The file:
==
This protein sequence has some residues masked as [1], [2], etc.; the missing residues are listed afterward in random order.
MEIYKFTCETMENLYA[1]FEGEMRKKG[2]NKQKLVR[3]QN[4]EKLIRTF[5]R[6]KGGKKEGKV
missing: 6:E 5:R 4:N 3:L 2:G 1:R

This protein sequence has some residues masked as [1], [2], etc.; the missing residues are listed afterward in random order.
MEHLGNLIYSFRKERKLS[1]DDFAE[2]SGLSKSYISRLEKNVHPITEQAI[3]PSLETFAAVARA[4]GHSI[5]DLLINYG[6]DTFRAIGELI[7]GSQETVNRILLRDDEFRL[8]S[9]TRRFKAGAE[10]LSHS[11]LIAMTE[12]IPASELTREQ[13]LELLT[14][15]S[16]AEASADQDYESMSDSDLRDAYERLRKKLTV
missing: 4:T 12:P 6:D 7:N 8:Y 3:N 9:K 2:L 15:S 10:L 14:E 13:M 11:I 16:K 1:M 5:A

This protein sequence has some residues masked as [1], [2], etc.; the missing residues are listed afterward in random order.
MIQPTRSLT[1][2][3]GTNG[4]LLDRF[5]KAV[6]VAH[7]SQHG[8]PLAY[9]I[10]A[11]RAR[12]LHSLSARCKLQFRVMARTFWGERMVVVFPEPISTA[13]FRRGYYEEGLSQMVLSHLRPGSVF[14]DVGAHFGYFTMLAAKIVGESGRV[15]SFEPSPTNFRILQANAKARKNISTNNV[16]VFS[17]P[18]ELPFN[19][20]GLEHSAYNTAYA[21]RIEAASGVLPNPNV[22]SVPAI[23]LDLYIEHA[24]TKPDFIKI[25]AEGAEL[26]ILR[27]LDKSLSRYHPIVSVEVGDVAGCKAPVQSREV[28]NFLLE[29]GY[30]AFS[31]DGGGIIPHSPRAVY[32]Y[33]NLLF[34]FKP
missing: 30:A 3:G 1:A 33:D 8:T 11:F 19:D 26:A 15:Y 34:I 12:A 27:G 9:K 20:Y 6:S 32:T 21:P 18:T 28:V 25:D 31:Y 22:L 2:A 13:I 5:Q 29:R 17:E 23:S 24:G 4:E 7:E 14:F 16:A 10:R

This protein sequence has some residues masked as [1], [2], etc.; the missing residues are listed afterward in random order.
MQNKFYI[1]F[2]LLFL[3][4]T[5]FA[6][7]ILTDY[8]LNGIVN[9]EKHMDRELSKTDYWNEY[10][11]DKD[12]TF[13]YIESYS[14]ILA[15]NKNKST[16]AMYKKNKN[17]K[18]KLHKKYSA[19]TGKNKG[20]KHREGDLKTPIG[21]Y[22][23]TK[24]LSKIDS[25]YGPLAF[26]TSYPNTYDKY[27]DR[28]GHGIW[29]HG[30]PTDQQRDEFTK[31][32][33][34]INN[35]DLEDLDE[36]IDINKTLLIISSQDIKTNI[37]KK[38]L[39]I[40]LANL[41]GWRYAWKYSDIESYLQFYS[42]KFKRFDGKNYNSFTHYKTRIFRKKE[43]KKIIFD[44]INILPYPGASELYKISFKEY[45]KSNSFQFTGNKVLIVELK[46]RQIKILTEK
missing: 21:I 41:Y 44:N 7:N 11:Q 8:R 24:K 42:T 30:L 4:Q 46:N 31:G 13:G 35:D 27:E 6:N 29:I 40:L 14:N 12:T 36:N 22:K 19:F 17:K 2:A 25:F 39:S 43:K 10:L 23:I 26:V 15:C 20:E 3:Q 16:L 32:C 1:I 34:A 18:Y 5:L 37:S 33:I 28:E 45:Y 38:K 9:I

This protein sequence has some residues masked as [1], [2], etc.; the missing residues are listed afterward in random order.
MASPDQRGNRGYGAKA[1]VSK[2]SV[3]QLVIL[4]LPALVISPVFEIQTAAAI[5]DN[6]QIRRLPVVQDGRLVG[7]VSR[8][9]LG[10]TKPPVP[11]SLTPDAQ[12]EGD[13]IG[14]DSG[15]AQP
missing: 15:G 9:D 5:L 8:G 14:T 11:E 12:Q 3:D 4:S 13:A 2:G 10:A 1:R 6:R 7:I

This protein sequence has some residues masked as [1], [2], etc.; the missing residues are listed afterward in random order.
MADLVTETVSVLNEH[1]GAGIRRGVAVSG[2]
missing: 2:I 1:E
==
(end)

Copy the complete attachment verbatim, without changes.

This protein sequence has some residues masked as [1], [2], etc.; the missing residues are listed afterward in random order.
MEIYKFTCETMENLYA[1]FEGEMRKKG[2]NKQKLVR[3]QN[4]EKLIRTF[5]R[6]KGGKKEGKV
missing: 6:E 5:R 4:N 3:L 2:G 1:R

This protein sequence has some residues masked as [1], [2], etc.; the missing residues are listed afterward in random order.
MEHLGNLIYSFRKERKLS[1]DDFAE[2]SGLSKSYISRLEKNVHPITEQAI[3]PSLETFAAVARA[4]GHSI[5]DLLINYG[6]DTFRAIGELI[7]GSQETVNRILLRDDEFRL[8]S[9]TRRFKAGAE[10]LSHS[11]LIAMTE[12]IPASELTREQ[13]LELLT[14][15]S[16]AEASADQDYESMSDSDLRDAYERLRKKLTV
missing: 4:T 12:P 6:D 7:N 8:Y 3:N 9:K 2:L 15:S 10:L 14:E 13:M 11:I 16:K 1:M 5:A

This protein sequence has some residues masked as [1], [2], etc.; the missing residues are listed afterward in random order.
MIQPTRSLT[1][2][3]GTNG[4]LLDRF[5]KAV[6]VAH[7]SQHG[8]PLAY[9]I[10]A[11]RAR[12]LHSLSARCKLQFRVMARTFWGERMVVVFPEPISTA[13]FRRGYYEEGLSQMVLSHLRPGSVF[14]DVGAHFGYFTMLAAKIVGESGRV[15]SFEPSPTNFRILQANAKARKNISTNNV[16]VFS[17]P[18]ELPFN[19][20]GLEHSAYNTAYA[21]RIEAASGVLPNPNV[22]SVPAI[23]LDLYIEHA[24]TKPDFIKI[25]AEGAEL[26]ILR[27]LDKSLSRYHPIVSVEVGDVAGCKAPVQSREV[28]NFLLE[29]GY[30]AFS[31]DGGGIIPHSPRAVY[32]Y[33]NLLF[34]FKP
missing: 30:A 3:G 1:A 33:D 8:T 11:F 19:D 26:A 15:Y 34:I 12:A 27:G 9:K 20:Y 6:S 32:T 21:P 18:T 28:V 25:D 31:Y 22:L 2:A 13:I 5:Q 29:R 17:E 23:S 24:G 4:E 7:E 14:F 16:A 10:R

This protein sequence has some residues masked as [1], [2], etc.; the missing residues are listed afterward in random order.
MQNKFYI[1]F[2]LLFL[3][4]T[5]FA[6][7]ILTDY[8]LNGIVN[9]EKHMDRELSKTDYWNEY[10][11]DKD[12]TF[13]YIESYS[14]ILA[15]NKNKST[16]AMYKKNKN[17]K[18]KLHKKYSA[19]TGKNKG[20]KHREGDLKTPIG[21]Y[22][23]TK[24]LSKIDS[25]YGPLAF[26]TSYPNTYDKY[27]DR[28]GHGIW[29]HG[30]PTDQQRDEFTK[31][32][33][34]INN[35]DLEDLDE[36]IDINKTLLIISSQDIKTNI[37]KK[38]L[39]I[40]LANL[41]GWRYAWKYSDIESYLQFYS[42]KFKRFDGKNYNSFTHYKTRIFRKKE[43]KKIIFD[44]INILPYPGASELYKISFKEY[45]KSNSFQFTGNKVLIVELK[46]RQIKILTEK
missing: 21:I 41:Y 44:N 7:N 11:Q 8:R 24:K 42:T 30:L 4:Q 46:N 31:G 13:G 35:D 27:E 6:N 29:I 40:L 14:N 12:T 36:N 22:K 19:F 17:K 2:A 25:F 39:S 43:K 10:L 23:I 26:V 15:C 20:E 3:Q 16:L 32:C 1:I 34:A 18:Y 5:L 37:S 33:I 28:E 45:Y 38:K 9:I

This protein sequence has some residues masked as [1], [2], etc.; the missing residues are listed afterward in random order.
MASPDQRGNRGYGAKA[1]VSK[2]SV[3]QLVIL[4]LPALVISPVFEIQTAAAI[5]DN[6]QIRRLPVVQDGRLVG[7]VSR[8][9]LG[10]TKPPVP[11]SLTPDAQ[12]EGD[13]IG[14]DSG[15]AQP
missing: 15:G 9:D 5:L 8:G 14:T 11:E 12:Q 3:D 4:S 13:A 2:G 10:A 1:R 6:R 7:I

This protein sequence has some residues masked as [1], [2], etc.; the missing residues are listed afterward in random order.
MADLVTETVSVLNEH[1]GAGIRRGVAVSG[2]
missing: 2:I 1:E